- Eamonn Brennan, ESPN Staff Writer
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On Monday, we discussed the NCAA's proposed summer school rule, which would require universities to assess incoming freshmen's academic records and, in turn, obligate those universities to enroll students that needed academic help in at least six credit hours of pre-freshman summer classes. In turn, coaches would get to create an eight-week summer period in which they could spend eight hours per week -- including two hours for "skill development" -- working with players enrolled in early summer classes.
The implied idea, then, is to give coaches a reason to get their students in class early. It's hard to imagine any coach turning that opportunity down.
Seems like a great idea, right? Right. It seems so great, in fact, that on Monday I couldn't seem to find anything wrong with it. Coaches get to work with players. Players get to work with coaches. Players get to go to class. The NCAA gets to beef up incoming academic requirements. Basically, everybody wins.
Then again, it was only a matter of time until someone pointed out an issue with the new rule. That someone is Georgia Tech coach Paul Hewitt, by way of the Sporting News' Mike DeCourcy:
"I am somewhat concerned about the double jeopardy you’re putting a kid in," said Hewitt, a member of the National Association of Basketball Coaches board. "If a young man goes to summer school and for whatever reason -- maybe a family emergency -- if he did not pass his hours, you could be putting him in jeopardy of being ineligible. I’m not sure that’s what everybody had in mind when we advocated strongly for summer school."
No, probably not. But I'm not sure Hewitt's point is entirely valid.
His concern is that players who had previously qualified academically could then be lose that qualification by performing poorly in summer school. Emergencies happen, sure. Players have to deal with family issues. As with any rule, there will be unanticipated exceptions and, yes, a player could lose his freshman eligibility during summer school. It could happen.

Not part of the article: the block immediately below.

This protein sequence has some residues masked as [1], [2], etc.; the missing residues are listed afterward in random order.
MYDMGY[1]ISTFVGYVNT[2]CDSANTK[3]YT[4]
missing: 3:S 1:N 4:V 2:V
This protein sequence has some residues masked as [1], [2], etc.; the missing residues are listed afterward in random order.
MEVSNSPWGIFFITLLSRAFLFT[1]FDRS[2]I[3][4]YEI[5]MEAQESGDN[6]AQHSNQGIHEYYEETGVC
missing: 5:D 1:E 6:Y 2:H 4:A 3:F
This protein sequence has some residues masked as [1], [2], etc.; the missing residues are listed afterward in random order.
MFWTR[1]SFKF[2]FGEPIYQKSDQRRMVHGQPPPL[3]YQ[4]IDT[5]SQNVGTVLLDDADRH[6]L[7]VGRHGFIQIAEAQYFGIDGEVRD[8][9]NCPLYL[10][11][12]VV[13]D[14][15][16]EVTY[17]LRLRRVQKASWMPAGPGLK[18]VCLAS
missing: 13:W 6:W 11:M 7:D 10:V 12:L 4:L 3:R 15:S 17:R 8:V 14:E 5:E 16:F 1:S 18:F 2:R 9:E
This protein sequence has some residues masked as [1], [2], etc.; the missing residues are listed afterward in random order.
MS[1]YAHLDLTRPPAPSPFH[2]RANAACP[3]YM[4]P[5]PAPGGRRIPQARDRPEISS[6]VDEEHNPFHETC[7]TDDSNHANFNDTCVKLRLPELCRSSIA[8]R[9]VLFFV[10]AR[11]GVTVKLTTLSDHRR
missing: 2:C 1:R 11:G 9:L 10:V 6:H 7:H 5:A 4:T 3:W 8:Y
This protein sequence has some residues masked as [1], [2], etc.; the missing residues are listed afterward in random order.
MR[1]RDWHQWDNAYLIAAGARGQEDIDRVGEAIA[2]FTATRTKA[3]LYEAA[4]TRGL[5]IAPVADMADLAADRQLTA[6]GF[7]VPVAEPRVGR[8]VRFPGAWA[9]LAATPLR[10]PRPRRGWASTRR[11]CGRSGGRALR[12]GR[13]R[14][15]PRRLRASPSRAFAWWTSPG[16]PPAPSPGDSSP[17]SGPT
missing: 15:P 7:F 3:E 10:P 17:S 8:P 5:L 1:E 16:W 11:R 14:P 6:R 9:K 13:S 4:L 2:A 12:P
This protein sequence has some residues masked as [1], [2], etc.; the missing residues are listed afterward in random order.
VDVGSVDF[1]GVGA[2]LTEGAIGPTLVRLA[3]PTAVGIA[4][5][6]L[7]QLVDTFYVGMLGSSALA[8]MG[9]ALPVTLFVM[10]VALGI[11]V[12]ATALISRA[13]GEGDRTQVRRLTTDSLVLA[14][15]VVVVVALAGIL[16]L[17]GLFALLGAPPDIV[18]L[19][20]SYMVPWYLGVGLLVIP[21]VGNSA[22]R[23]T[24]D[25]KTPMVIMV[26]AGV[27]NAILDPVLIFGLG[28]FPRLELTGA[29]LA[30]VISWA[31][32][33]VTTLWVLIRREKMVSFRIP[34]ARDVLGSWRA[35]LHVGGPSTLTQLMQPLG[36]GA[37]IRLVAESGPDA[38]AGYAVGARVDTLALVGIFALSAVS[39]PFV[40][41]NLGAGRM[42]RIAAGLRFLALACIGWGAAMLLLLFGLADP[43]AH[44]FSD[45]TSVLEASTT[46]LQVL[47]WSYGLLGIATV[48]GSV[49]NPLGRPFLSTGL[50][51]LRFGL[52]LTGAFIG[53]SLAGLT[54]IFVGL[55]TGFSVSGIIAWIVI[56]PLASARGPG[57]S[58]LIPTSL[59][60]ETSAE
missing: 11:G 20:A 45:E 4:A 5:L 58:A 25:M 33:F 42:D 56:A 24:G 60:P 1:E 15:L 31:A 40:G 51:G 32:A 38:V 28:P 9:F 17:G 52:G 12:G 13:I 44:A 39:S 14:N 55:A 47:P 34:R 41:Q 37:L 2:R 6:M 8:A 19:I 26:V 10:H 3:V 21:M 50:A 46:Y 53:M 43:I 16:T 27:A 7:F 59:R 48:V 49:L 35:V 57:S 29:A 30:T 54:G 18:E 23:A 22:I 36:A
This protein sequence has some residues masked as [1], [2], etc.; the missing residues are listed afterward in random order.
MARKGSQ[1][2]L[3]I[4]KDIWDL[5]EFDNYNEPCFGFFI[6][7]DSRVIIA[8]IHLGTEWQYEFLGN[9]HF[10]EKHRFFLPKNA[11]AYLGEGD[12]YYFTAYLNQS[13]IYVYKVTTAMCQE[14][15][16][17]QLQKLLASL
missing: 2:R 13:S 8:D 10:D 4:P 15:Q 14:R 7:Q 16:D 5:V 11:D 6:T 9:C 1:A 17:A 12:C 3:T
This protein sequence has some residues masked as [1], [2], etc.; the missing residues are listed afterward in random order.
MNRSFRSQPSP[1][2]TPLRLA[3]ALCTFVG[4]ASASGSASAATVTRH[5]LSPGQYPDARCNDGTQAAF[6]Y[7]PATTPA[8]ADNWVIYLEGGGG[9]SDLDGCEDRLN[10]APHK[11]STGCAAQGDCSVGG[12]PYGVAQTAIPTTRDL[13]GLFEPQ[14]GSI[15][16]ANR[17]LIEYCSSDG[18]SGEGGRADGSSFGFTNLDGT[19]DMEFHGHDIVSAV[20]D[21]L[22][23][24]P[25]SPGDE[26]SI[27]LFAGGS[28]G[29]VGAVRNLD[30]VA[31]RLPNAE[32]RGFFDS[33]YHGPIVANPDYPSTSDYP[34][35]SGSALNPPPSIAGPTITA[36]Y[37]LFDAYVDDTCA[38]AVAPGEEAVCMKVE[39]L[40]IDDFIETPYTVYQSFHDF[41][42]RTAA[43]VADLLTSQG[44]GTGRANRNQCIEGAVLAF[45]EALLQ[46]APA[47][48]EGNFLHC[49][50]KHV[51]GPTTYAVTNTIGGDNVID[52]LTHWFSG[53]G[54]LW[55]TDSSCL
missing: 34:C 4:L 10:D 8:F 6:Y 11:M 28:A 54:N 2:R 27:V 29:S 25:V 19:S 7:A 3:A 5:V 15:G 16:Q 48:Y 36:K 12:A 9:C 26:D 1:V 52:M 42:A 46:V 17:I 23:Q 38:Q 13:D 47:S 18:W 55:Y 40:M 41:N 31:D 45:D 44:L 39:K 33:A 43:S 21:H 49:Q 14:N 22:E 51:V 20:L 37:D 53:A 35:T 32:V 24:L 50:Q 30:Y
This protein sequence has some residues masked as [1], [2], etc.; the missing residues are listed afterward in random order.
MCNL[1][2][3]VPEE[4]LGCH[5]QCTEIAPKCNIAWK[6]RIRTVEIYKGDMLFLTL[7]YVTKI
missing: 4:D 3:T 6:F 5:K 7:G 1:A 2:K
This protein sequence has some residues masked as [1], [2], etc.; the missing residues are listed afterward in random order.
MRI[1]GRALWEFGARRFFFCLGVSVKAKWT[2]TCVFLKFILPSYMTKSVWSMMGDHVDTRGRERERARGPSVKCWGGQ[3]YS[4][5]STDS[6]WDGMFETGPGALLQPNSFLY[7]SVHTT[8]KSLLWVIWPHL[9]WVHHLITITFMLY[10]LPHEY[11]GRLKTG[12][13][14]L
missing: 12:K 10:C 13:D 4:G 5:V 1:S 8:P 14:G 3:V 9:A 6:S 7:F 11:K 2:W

But what makes that any different from a freshman's first semester at school? Players can be academically eligible in November and lose that eligibility if they fall behind in fall class. Emergencies happen in November, too.
If anything, summer school should be much easier: The new rule requires a mere six credit hours (and players only have to pass three), and the strains on a player's time -- those eight-hour-per-week workout sessions, mostly -- should be much less difficult to manage than a full course load in the midst of practice- and travel-filled season. With study tables and tutors and let's not think about what else, each school's athletic department (along with, you know, the player himself) is already responsible for keeping everyone academically eligible. Presumably those methods would extend to summer class.
So, yes, while it would be a major bummer for a player to qualify -- "Woo! College hoops! I did it! Look out world!" -- and then lose out on a portion of his freshman season in the summer -- "Wait, what? College hoops? Rah? Huh?" -- it's hard to see that happening too often. If anything, it'll happen far less often in the fall.
Which means, as far as I can tell, we still haven't found a problem with the new summer school rule. Not that we'll stop trying. In the meantime, you win again, summer school. You clever legislative proposal, you.
On Monday, we discussed the NCAA's proposed summer school rule, which would require universities to assess incoming freshmen's academic records and, in turn, obligate those universities to enroll students that needed academic help in at least six credit hours of pre-freshman summer classes.